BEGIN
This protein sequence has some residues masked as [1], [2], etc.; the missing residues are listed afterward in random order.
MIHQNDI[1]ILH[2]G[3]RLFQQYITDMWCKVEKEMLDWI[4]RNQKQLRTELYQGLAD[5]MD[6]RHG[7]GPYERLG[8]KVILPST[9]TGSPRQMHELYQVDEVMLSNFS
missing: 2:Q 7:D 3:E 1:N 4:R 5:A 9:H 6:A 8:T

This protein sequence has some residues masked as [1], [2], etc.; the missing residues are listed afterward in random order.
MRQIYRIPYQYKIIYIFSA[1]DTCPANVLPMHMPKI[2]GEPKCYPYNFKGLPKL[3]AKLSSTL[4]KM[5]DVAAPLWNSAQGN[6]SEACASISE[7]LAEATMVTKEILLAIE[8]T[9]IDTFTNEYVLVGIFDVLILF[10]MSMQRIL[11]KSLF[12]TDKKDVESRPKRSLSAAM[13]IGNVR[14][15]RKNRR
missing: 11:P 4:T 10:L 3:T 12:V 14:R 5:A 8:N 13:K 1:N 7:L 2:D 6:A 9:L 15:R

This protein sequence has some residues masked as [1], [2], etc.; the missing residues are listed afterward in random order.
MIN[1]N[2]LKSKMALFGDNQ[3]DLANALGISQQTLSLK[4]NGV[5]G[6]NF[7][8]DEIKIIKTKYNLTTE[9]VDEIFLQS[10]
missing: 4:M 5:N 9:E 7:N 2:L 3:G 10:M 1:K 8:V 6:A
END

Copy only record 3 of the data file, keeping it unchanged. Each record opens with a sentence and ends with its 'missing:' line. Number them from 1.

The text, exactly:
This protein sequence has some residues masked as [1], [2], etc.; the missing residues are listed afterward in random order.
MIN[1]N[2]LKSKMALFGDNQ[3]DLANALGISQQTLSLK[4]NGV[5]G[6]NF[7][8]DEIKIIKTKYNLTTE[9]VDEIFLQS[10]
missing: 4:M 5:N 9:E 7:N 2:L 3:G 10:M 1:K 8:V 6:A